A patient will often describe feeling like an actor playing a role, rather than a person living a life.
VI. TREATMENT: At present there is no accepted treatment for DPD.
• α • ω •
I felt despair when I first read how no standard or reliable treatment exists for this disorder. When there is no map, there is no sure path home.
Then I realized: no right way means no wrong way, either.
No wrong way to make peace with one’s own mind, once you have a fixed point to steer by. If no North Star presents itself, fling your own self into the constellations. Cleave to your own truth. You write the scripts; you adjust the myths. The hand of the god that reaches down, ex machina, to save you can be your own. Seize the hero’s role for yourself.
As to genre? Leave the tragedy alone, I decided. I’d rather aim for epic.
• α • ω •
ALICE: Host character. Also goes by the name, “AUTHENTIC SELF.”
CORE: Private self born the year ALICE turned 15. Twin sister to SHELL.
CORE is a writer, who has aspired to publishing poetry (or perhaps surrealist romance novels) for as long as she can remember. CORE is emotional, supportive of friend and stranger alike, loyal to a fault, and weeps at pictures of babies or kittens. She has difficulty paying bills on time, and her greatest fear is of dissolving when left alone in a dark room. CORE often believes she has no skin.
Although ALICE suspects that she herself dreams, the only fragments she ever remembers are almost certainly memories of something CORE dreamt first.
CORE looks identical to ALICE.
SHELL: Public self born the year ALICE turned 15. Twin sibling to CORE.
Also goes by the name, “MASK.”
SHELL prides him/herself on being ruthlessly efficient and highly productive — the ideal employee. S/he is witty, sarcastic, occasionally cruel, and an unreliable friend. His/her primary motivation is a desire to murder CORE and obliterate all evidence that she ever existed.
SHELL looks identical to ALICE.
BODY: Slavishly devoted friend to ALICE.
Date of birth unknown. Age and gender unknown. Motivations unknown. Interests unknown (though ALICE suspects “more broccoli and walks in cold weather” top the list).
Unless otherwise noted, BODY appears in every scene and stands stage left from curtain rise to curtain drop, watching the other characters intently. BODY never has lines of its own.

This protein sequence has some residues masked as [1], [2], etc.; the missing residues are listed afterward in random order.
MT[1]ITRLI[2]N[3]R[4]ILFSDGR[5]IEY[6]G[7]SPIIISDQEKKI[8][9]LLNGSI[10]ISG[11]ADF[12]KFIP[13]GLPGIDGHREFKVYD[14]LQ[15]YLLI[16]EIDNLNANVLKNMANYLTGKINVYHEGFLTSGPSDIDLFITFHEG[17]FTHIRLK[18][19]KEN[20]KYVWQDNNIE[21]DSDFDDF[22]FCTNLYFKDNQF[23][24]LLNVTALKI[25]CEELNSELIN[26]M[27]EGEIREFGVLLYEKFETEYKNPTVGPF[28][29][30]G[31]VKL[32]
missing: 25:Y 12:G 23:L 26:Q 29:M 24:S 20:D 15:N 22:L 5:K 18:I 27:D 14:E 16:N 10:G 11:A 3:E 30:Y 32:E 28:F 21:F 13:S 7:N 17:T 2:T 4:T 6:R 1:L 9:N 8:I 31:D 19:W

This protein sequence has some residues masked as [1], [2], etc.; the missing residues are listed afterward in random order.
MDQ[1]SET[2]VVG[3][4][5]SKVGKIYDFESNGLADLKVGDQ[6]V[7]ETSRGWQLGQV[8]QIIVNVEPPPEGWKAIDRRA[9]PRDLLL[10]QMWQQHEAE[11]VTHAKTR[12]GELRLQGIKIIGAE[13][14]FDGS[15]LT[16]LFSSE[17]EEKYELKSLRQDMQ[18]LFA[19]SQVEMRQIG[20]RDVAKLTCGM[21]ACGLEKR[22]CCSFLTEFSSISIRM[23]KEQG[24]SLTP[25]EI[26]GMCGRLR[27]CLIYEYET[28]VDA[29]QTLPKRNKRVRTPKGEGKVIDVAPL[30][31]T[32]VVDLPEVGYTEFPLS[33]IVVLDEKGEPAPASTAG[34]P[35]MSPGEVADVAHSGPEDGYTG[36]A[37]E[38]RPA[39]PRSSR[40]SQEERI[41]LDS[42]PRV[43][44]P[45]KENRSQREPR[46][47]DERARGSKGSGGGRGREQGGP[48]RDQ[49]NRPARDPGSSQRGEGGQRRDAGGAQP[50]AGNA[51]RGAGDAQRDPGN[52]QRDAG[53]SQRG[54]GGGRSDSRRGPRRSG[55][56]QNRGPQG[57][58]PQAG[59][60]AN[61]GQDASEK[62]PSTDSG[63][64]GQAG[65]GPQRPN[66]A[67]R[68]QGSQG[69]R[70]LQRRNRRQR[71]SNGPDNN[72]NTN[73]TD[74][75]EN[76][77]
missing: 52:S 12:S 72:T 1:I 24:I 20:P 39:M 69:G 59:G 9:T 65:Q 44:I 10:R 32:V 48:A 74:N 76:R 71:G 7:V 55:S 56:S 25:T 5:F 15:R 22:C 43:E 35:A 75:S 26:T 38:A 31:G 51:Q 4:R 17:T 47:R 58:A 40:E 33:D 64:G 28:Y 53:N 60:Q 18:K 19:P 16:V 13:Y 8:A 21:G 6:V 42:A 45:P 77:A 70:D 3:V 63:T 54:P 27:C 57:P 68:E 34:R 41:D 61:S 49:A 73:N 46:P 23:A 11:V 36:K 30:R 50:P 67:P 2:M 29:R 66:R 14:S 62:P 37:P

ALICE looks identical to BODY.
• α • ω •
Often, sitting amid a roomful of people, I still feel as if countless invisible hands are touching my hair and stroking my neck, or tracing the curves of my ears with their fingertips. These feathery-light touches feel like the hands of disembodied children, or of ghosts. With practice, I find I am able to quiet my head-jerking tics (which never dispel the creepy caresses anyway) by centering the all sensations in one spot on the back of my neck, like the gentle breath of someone standing close behind me.
I find this breathing soothing. I imagine I have a quiet companion trusting me to lead her out of darkness and back to light, though I don’t know who she is.
I like to pretend she is myself.
• α • ω •
SETTING: The stage is dimly lit, as if at dusk. It appears empty at first, until a soft spotlight comes up directly over center stage to show a single chorus member standing alone.
He wears a black robe. His white clay mask is expressionless.
The mask begins to grow. It swells until it hides the actor’s body from view and seems to hang in the air, unsupported and weightless. After a pause the length of a heartbeat, the mask explodes like silent fireworks into glittering flashes, with hints of smoke and traces of descending ash.
The twinkling bursts resolve into the shape of a woman. She is robed but unmasked.
The woman takes one step downstage and stares directly at the audience, breaking the fourth wall. She slides her robe off her shoulders and lets it fall in a tangle of fabric at her feet. Her revealed body is a gleaming column of marble.
From numerous scars drawn across her skin, light beams emerge. Their effulgence expands until her whole body shines like white hot brilliance at the center of a fire or in the corona of a star.
She tilts her head back and opens her throat as if to shriek or howl.
Instead, a single note: at once keening and joyful, pitched impossibly high, held improbably long. Her singing is the sound of starlight.
Slowly, with infinite patience, the curtains draw closed upon both song and singer.
(END OF POST)
# # #
“This marble column, gleaming” is part of an ongoing memory project.
Previous installments can be found here.
†In the DSM-5, DPD was combined with derealization and is now classified as DDD, or “Depersonalization/Derealization Disorder,” which also explicitly excludes cases in which symptoms result from medications or other drugs.